I’ve never read this (or seen it) but the idea of it has always fascinated me, for some reason- I should definitely give it a shot. I think the humor of it appeals to me!

    Liked by 1 person

    • Bookstooge says:

      I encourage everyone to be well-read in regards to Shakespeare. One’s appreciation of modern literature can only be enhanced by being familiar with what the bard wrote 🙂


  7. Ola G says:

    I’ve read this one, and countless iterations of it, and I really enjoy it too! 🙂 Glad your Shakespeare read is still on 🙂

    Liked by 1 person

  8. Christopher says:

    This was the first Shakespeare play I read in a single sitting, and still one of my favorites. It’s also probably the one I can quote the most–playing Puck was fun although playing Caliban from “The Tempest” was more fun.
    It’s so light and humorous it’s easy to overlook some of the artistry–like the fact that Titania’s line “The moon methinks looks with a watery eye” marks the halfway point, and brings together the moon, eyes, and water which, up to that point, have been repeated but always separately. Then again humor is like gossamer, and it would be rude to make too bold with good Master Cobweb.

    Liked by 1 person

  9. Yay I’m glad you liked this! This is one of my favourites 😀 And it is funny 🙂

    Liked by 1 person

  10. I was waiting for this review. I was wondering what you’d think of it because this one is my least favourite of Shakespeare’s plays that I’ve read so far. I don’t know why. I really WANT to like it and I’ve read it about three times but I’m not becoming more fond of it. I don’t enjoy the mistaken identities ploy …. he uses it too much, although I do appreciate it in A Comedy of Errors and some of this other plays. Oh well, I should perhaps just move on. I must say, I enjoy his Tragedies and Histories better than his Comedies.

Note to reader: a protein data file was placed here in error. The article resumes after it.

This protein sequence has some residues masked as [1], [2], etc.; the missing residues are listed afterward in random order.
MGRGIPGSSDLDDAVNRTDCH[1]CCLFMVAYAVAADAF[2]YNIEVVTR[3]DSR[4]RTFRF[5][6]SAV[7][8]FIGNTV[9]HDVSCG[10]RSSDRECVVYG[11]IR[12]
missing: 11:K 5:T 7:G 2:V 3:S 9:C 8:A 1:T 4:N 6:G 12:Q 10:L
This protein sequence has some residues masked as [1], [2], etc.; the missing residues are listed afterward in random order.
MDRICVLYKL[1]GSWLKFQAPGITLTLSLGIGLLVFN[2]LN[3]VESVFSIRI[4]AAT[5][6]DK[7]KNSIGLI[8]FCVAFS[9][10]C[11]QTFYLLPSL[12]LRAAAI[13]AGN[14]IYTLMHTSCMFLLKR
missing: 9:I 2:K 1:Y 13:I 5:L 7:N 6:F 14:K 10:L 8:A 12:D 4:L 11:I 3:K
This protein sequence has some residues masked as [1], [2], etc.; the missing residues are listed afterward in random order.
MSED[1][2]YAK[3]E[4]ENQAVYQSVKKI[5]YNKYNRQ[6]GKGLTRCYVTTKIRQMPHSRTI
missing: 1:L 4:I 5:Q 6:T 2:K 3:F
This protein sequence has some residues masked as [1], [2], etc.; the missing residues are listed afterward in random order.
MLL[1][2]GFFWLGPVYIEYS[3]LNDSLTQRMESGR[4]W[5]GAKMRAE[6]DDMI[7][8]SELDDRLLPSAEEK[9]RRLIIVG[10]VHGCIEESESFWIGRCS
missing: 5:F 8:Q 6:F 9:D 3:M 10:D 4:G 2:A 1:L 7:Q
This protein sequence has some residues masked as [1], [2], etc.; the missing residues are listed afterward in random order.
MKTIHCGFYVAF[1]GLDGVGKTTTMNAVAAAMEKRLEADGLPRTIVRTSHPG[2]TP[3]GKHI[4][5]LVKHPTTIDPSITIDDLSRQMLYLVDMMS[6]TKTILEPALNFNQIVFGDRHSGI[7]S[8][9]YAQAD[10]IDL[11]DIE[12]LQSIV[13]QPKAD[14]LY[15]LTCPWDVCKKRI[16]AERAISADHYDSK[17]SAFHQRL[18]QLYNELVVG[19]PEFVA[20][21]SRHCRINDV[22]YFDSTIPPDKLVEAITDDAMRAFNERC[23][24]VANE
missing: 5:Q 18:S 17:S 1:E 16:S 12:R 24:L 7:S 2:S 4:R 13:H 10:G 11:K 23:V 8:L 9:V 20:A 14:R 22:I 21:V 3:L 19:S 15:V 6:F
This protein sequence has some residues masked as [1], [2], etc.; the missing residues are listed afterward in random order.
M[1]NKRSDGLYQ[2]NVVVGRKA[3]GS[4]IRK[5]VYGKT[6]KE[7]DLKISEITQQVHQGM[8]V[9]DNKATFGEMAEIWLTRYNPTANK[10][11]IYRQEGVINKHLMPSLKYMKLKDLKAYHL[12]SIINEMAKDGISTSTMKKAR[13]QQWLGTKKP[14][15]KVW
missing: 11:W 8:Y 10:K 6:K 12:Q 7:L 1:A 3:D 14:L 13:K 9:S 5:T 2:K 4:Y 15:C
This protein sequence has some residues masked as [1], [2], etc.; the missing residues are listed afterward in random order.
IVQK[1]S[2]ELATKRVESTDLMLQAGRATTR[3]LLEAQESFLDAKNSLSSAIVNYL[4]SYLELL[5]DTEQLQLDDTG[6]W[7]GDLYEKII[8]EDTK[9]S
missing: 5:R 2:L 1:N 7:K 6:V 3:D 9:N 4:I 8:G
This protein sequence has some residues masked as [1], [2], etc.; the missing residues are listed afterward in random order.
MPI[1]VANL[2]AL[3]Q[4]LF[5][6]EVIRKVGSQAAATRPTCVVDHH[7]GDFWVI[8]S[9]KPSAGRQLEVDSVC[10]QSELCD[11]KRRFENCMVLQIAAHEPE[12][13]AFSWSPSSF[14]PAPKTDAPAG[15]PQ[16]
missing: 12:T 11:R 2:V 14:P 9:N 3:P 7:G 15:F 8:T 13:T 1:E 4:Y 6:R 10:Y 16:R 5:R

Liked by 1 person

    • Bookstooge says:

      I am finding his comedies to rely on a lot of physical type humor that doesn’t translate well to the page. I’ll see how I feel about his stuff once I move past the Comedies.


  11. Nicole says:

    Yeah, Midsummer is one of my favorites — and one of the most frequently done — for a reason. Glad you were able to enjoy it.

    Liked by 1 person

  12. Matt Ries says:

    A local college did a production of this play, I was in college at the time and had no idea where I was going but my dad did know where the college was. So he and I went, he’s usually doesn’t laugh that much but he did while watching the play. One of the main reasons I love this play.

    Liked by 1 person

  13. savageddt says:

    I have only ever read Romeo and Juliet, but that was to pass my last year at school. I am still to pick up a shake’play somewhere some time….

    Liked by 1 person

    • Bookstooge says:

      I know you’re still learning Dutch, but have you thought about trying to read some Dutch classics? Anyone can read shakespeare, and so many people have and reviewed it, but I’ve not exactly seen any books called Dutch Classics and I’d be interested, even if just to broaden my world view.
      Not that I’m hinting anything. Oh wait, YES I AM!

      Liked by 1 person

  14. Michelle Pfeiffer is life! 😀

    Liked by 1 person